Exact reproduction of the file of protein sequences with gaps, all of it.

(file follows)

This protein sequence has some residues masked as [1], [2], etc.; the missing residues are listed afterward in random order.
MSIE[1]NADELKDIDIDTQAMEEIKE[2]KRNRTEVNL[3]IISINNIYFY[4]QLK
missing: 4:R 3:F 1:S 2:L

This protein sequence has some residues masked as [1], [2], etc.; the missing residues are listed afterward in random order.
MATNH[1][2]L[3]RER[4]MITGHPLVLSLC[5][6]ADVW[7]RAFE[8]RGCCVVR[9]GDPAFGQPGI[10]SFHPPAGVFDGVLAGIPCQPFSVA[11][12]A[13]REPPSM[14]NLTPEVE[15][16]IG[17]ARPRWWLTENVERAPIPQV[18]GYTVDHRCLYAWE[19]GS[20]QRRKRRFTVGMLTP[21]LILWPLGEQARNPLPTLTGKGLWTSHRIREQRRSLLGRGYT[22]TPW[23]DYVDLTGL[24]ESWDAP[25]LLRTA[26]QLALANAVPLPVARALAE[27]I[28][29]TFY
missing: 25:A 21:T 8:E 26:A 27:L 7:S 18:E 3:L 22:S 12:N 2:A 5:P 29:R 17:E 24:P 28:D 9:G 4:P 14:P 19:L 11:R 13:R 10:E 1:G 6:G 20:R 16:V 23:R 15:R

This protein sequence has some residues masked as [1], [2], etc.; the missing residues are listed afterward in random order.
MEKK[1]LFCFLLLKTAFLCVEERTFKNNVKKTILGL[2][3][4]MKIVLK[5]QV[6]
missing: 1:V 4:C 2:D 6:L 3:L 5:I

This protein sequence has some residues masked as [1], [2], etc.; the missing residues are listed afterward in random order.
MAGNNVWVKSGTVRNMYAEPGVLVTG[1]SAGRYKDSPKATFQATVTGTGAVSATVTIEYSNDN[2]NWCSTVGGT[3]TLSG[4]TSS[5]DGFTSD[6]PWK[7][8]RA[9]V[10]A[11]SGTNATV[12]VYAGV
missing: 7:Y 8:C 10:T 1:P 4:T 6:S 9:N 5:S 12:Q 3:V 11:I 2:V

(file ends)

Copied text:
This protein sequence has some residues masked as [1], [2], etc.; the missing residues are listed afterward in random order.
MSIE[1]NADELKDIDIDTQAMEEIKE[2]KRNRTEVNL[3]IISINNIYFY[4]QLK
missing: 4:R 3:F 1:S 2:L

This protein sequence has some residues masked as [1], [2], etc.; the missing residues are listed afterward in random order.
MATNH[1][2]L[3]RER[4]MITGHPLVLSLC[5][6]ADVW[7]RAFE[8]RGCCVVR[9]GDPAFGQPGI[10]SFHPPAGVFDGVLAGIPCQPFSVA[11][12]A[13]REPPSM[14]NLTPEVE[15][16]IG[17]ARPRWWLTENVERAPIPQV[18]GYTVDHRCLYAWE[19]GS[20]QRRKRRFTVGMLTP[21]LILWPLGEQARNPLPTLTGKGLWTSHRIREQRRSLLGRGYT[22]TPW[23]DYVDLTGL[24]ESWDAP[25]LLRTA[26]QLALANAVPLPVARALAE[27]I[28][29]TFY
missing: 25:A 21:T 8:E 26:A 27:L 7:S 18:E 3:L 22:S 12:N 2:A 5:P 29:R 17:E 24:P 28:D 9:G 4:P 14:P 19:L 11:R 13:R 10:E 1:G 6:G 20:R 16:V 23:R 15:R

This protein sequence has some residues masked as [1], [2], etc.; the missing residues are listed afterward in random order.
MEKK[1]LFCFLLLKTAFLCVEERTFKNNVKKTILGL[2][3][4]MKIVLK[5]QV[6]
missing: 1:V 4:C 2:D 6:L 3:L 5:I

This protein sequence has some residues masked as [1], [2], etc.; the missing residues are listed afterward in random order.
MAGNNVWVKSGTVRNMYAEPGVLVTG[1]SAGRYKDSPKATFQATVTGTGAVSATVTIEYSNDN[2]NWCSTVGGT[3]TLSG[4]TSS[5]DGFTSD[6]PWK[7][8]RA[9]V[10]A[11]SGTNATV[12]VYAGV
missing: 7:Y 8:C 10:T 1:P 4:T 6:S 9:N 5:S 12:Q 3:V 11:I 2:V